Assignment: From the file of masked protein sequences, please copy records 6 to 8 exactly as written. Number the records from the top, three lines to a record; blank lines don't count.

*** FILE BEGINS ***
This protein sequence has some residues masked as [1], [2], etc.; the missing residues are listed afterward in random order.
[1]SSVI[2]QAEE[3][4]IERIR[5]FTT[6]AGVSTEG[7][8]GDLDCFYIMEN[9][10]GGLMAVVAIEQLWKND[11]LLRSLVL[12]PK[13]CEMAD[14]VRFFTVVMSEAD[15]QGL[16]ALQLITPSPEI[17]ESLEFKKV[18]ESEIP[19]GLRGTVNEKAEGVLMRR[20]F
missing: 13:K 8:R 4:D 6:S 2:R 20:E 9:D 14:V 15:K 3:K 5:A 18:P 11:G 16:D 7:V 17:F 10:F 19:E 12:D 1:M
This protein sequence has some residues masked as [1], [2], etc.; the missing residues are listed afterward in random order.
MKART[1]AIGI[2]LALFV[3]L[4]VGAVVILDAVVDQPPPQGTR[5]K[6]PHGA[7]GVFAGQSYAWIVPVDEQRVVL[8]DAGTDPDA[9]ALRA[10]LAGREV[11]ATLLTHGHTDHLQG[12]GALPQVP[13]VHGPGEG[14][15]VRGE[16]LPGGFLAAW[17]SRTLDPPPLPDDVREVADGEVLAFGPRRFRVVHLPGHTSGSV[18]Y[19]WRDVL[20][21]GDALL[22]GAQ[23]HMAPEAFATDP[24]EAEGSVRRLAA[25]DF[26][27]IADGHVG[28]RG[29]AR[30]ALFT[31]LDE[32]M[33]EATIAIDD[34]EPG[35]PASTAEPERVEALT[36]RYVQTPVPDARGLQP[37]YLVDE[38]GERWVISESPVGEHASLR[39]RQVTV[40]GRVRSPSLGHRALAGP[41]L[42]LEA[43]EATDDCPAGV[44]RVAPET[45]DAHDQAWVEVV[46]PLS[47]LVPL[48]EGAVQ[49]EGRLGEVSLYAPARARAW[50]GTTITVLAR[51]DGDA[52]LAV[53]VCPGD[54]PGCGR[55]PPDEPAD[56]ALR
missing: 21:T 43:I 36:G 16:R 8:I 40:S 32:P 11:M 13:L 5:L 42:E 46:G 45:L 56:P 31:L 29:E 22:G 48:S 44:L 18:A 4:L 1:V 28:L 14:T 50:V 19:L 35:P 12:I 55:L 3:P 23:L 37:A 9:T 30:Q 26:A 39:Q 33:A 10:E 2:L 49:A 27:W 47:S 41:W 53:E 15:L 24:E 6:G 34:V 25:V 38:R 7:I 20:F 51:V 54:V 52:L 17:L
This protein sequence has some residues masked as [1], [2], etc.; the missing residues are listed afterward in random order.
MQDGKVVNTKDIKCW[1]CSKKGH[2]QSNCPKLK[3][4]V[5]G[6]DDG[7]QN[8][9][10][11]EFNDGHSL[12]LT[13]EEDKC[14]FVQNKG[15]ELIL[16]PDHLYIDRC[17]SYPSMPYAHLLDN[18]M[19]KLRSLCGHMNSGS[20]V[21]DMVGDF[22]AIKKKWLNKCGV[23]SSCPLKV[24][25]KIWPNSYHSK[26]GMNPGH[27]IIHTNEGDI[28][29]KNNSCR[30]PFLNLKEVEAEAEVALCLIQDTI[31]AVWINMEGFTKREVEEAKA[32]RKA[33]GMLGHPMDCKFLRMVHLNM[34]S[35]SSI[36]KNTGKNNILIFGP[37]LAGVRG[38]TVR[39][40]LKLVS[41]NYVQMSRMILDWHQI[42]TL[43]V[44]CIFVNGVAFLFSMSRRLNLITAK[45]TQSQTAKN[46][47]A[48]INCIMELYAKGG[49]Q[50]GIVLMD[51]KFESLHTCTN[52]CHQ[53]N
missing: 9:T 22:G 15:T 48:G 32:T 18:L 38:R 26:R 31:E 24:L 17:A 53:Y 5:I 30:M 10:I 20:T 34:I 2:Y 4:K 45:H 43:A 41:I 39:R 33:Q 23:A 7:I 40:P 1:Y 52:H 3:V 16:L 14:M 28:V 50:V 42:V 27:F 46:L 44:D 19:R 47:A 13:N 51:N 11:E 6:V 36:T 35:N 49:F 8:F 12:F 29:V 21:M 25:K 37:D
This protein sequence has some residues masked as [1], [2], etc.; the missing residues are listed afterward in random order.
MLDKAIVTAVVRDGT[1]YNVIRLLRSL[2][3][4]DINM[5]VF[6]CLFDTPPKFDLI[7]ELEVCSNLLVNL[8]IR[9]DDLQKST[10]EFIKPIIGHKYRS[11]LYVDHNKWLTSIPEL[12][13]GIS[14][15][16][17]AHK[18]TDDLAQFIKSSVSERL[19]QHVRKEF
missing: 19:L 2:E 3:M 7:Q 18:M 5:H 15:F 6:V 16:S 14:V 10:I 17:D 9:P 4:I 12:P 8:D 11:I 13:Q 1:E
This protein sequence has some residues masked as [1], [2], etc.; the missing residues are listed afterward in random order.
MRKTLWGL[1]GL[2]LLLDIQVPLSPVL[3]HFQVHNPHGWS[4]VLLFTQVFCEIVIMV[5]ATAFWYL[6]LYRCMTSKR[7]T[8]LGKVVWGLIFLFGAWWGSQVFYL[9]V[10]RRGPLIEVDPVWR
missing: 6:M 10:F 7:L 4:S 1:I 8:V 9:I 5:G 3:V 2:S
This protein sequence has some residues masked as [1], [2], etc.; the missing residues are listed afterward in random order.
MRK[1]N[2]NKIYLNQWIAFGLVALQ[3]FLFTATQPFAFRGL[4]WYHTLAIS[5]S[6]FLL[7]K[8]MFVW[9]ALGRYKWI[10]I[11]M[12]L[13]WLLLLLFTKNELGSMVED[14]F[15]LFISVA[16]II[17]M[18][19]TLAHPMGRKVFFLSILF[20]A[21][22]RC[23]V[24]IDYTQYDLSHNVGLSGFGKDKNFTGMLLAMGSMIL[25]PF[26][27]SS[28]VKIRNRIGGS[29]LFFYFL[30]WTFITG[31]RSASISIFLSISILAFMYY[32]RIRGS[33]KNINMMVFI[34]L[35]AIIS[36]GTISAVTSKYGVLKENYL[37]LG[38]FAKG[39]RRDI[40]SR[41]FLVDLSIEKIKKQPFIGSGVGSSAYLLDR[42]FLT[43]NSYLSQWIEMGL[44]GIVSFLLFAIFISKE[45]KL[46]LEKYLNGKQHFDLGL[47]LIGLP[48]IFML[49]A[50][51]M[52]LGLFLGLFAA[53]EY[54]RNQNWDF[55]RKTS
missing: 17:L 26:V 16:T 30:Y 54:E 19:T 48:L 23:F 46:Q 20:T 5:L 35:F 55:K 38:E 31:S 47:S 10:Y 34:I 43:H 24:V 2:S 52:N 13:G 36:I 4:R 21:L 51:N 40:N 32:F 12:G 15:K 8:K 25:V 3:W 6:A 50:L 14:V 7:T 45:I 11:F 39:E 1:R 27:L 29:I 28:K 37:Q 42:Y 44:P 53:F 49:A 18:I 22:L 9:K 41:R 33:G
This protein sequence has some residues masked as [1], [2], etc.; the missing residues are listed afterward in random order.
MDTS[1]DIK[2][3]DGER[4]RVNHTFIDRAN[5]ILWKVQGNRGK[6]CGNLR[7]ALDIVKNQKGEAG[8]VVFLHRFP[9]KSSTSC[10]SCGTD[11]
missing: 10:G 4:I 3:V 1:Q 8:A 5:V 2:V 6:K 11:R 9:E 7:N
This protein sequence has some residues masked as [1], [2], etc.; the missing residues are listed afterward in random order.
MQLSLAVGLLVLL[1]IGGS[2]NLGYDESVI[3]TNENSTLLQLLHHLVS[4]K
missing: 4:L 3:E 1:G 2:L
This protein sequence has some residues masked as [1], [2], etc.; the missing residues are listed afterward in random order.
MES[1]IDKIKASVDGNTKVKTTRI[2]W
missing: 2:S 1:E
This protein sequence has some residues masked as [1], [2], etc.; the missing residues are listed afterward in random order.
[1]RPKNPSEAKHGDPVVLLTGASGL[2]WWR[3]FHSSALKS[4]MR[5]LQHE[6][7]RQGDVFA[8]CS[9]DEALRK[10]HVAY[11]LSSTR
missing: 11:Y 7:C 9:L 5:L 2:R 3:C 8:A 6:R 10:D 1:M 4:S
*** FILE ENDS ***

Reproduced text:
This protein sequence has some residues masked as [1], [2], etc.; the missing residues are listed afterward in random order.
MRK[1]N[2]NKIYLNQWIAFGLVALQ[3]FLFTATQPFAFRGL[4]WYHTLAIS[5]S[6]FLL[7]K[8]MFVW[9]ALGRYKWI[10]I[11]M[12]L[13]WLLLLLFTKNELGSMVED[14]F[15]LFISVA[16]II[17]M[18][19]TLAHPMGRKVFFLSILF[20]A[21][22]RC[23]V[24]IDYTQYDLSHNVGLSGFGKDKNFTGMLLAMGSMIL[25]PF[26][27]SS[28]VKIRNRIGGS[29]LFFYFL[30]WTFITG[31]RSASISIFLSISILAFMYY[32]RIRGS[33]KNINMMVFI[34]L[35]AIIS[36]GTISAVTSKYGVLKENYL[37]LG[38]FAKG[39]RRDI[40]SR[41]FLVDLSIEKIKKQPFIGSGVGSSAYLLDR[42]FLT[43]NSYLSQWIEMGL[44]GIVSFLLFAIFISKE[45]KL[46]LEKYLNGKQHFDLGL[47]LIGLP[48]IFML[49]A[50][51]M[52]LGLFLGLFAA[53]EY[54]RNQNWDF[55]RKTS
missing: 17:L 26:V 16:T 30:Y 54:E 19:T 48:L 23:F 46:Q 20:T 5:L 35:F 55:K 38:E 31:S 47:S 10:Y 34:I 43:H 24:V 2:S 52:N 13:G 36:I 4:R 21:L 51:N 40:N 32:F 12:G 15:K 8:K 25:V 3:W 6:A 50:L 14:V 7:T 45:I 11:F 39:E 1:R 27:L 29:I 28:K 37:Q 42:Y 44:P 53:F 49:A 18:I 22:L 9:K 41:R 33:G
This protein sequence has some residues masked as [1], [2], etc.; the missing residues are listed afterward in random order.
MDTS[1]DIK[2][3]DGER[4]RVNHTFIDRAN[5]ILWKVQGNRGK[6]CGNLR[7]ALDIVKNQKGEAG[8]VVFLHRFP[9]KSSTSC[10]SCGTD[11]
missing: 10:G 4:I 3:V 1:Q 8:A 5:V 2:V 6:K 11:R 9:E 7:N
This protein sequence has some residues masked as [1], [2], etc.; the missing residues are listed afterward in random order.
MQLSLAVGLLVLL[1]IGGS[2]NLGYDESVI[3]TNENSTLLQLLHHLVS[4]K
missing: 4:L 3:E 1:G 2:L